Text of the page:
Thursday, March 17, 2016

Infant feeding practices for allergy prevention

I can't remember the exact date, but around 2008, when I began specialising in paediatric nutrition, I also began talking about the big changes in advice we were giving parents. We began recommending parents introduce all allergenic foods within the first year of life, preferrably before nine months, and even better, while still breastfeeding. Before that, recommendations were all over the shop, ranging from first year to 3rd year introduction of certain foods, depending on the country and the professional body.

It's good to know that this advice is still relevant but the data behind it is even stronger. ASCIA (Australian Society of Clinical Immunology and Allergy) has just released new guidelines for the allergy prevention in infants. The last revision was in 2010.

To summarise some of the main points:
* Breastfeed for at least six months (the longer the better in my opinion - but certainly, breastfeeding whilst introducing first foods, may help prevent allergy)
* No regular cows milk, goats milk, soy milk, etc until the child is 12months old. Commercial infant formula to be used if not breastfeeding.
* There is no convincing evidence that HA or partially HA formulas prevent allergy in infants.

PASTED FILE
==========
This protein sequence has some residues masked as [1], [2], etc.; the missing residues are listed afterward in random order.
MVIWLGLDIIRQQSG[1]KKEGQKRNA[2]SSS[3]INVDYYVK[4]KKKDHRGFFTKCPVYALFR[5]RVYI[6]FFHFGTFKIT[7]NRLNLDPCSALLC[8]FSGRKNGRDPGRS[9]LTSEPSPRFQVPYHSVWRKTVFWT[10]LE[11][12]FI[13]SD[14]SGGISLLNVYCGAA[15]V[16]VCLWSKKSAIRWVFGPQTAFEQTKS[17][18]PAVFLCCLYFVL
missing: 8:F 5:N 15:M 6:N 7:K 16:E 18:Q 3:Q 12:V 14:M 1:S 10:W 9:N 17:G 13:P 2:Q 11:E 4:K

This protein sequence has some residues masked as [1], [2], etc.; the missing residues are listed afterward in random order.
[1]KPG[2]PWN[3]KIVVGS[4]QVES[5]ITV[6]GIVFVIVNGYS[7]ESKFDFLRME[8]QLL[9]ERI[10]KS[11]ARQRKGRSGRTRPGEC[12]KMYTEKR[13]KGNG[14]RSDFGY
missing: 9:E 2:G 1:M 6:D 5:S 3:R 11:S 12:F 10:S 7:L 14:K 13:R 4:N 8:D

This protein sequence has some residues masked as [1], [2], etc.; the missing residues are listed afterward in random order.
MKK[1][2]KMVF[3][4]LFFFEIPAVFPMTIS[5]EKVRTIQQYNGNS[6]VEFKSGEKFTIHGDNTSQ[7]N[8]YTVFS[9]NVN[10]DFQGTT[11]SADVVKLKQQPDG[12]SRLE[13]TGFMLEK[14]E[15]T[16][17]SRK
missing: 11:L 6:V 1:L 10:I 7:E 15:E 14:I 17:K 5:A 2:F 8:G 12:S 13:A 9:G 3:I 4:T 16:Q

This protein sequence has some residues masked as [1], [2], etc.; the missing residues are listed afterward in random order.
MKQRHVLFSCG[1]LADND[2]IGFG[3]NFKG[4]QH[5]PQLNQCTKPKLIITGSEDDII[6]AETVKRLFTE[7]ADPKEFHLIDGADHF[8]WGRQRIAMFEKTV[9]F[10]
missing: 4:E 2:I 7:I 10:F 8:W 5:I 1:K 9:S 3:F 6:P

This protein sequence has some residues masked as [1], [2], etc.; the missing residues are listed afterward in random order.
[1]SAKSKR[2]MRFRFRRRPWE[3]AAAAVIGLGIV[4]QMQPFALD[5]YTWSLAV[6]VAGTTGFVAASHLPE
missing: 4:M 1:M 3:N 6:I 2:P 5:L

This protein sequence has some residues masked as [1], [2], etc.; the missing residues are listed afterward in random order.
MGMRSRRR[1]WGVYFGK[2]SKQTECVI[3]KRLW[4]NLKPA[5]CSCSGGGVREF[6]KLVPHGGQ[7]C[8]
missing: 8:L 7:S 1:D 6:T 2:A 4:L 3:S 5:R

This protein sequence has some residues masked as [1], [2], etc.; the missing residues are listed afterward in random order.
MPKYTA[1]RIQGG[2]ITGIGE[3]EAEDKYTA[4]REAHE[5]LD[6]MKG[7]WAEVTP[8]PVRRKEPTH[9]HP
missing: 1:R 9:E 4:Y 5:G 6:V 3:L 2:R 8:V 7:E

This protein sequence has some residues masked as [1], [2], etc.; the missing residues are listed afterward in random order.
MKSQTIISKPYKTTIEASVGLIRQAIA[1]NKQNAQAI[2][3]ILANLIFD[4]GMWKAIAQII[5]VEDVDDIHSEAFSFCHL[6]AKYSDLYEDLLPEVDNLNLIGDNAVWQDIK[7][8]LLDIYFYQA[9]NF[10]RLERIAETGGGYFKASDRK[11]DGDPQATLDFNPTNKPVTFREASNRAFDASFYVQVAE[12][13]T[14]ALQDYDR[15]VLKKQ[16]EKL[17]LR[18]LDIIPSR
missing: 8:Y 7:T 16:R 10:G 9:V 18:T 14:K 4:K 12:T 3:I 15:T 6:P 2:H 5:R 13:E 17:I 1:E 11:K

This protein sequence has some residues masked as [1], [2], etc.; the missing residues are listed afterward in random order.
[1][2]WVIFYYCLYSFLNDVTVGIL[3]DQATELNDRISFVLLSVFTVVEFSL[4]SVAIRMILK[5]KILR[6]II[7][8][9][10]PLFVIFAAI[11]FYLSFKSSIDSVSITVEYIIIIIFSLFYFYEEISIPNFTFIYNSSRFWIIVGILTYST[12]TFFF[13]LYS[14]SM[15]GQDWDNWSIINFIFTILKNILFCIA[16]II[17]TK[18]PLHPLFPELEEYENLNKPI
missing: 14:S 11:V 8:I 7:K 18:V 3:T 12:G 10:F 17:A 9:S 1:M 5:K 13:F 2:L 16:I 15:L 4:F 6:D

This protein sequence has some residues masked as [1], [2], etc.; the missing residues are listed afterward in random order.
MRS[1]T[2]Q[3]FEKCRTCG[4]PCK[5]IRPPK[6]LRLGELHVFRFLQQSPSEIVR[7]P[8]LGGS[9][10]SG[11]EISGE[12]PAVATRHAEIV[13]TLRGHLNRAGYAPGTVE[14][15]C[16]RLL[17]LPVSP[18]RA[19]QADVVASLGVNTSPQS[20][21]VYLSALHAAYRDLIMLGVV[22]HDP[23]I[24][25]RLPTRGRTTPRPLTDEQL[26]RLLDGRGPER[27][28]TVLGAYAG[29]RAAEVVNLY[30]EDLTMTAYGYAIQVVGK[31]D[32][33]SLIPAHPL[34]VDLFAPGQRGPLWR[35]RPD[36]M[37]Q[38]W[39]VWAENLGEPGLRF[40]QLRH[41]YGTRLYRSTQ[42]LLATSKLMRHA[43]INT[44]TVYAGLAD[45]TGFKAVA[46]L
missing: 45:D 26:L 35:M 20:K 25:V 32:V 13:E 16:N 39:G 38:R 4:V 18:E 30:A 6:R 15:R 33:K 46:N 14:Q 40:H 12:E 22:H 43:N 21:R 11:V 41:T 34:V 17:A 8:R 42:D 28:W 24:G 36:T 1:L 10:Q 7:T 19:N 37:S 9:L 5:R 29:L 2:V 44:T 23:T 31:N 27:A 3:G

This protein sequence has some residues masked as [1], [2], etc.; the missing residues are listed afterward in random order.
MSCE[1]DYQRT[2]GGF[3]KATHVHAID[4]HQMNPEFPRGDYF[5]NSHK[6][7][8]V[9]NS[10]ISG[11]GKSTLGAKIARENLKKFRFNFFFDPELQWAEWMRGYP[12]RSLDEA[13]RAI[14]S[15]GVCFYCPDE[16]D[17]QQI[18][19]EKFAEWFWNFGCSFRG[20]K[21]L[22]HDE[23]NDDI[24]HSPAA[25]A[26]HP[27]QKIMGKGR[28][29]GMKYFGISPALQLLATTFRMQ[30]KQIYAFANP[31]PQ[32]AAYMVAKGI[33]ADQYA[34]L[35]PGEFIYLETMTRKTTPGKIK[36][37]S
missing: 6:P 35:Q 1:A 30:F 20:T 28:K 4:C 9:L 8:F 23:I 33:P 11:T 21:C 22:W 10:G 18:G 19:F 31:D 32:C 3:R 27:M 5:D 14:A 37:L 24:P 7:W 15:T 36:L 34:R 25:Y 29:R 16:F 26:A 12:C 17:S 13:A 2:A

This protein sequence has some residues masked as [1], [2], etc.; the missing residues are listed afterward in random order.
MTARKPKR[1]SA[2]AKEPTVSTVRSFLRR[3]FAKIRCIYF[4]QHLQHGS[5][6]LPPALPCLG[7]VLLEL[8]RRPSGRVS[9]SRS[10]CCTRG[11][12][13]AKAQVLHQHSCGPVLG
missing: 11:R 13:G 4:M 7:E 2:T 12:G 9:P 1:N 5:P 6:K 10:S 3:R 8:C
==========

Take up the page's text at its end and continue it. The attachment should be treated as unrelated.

* Foods should NOT be introduced before 4months.
* There is good evidence that for infants with severe eczema and/or egg allergy, that regular peanut intake before 12 months of age can reduce the risk of developing peanut allergy.

So basically, introduce all potentially allergenic foods (egg, nuts, milk, soy, fish, shellfish) as early as possible once your baby has commenced solids, in texturally appropriate form of course. Continue to breastfeed as long as possible.

An additional good point to note from the ASCIA guidelines: Understand that the facial skin in babies is very sensitive and that many foods (including citrus, tomatoes, berries, other fruit and vegemite) can irritate the skin and cause redness on contact – this is not food allergy. Smearing food on the skin will not help to identify possible food allergies.

To see the full document, visit the ASCIA website.

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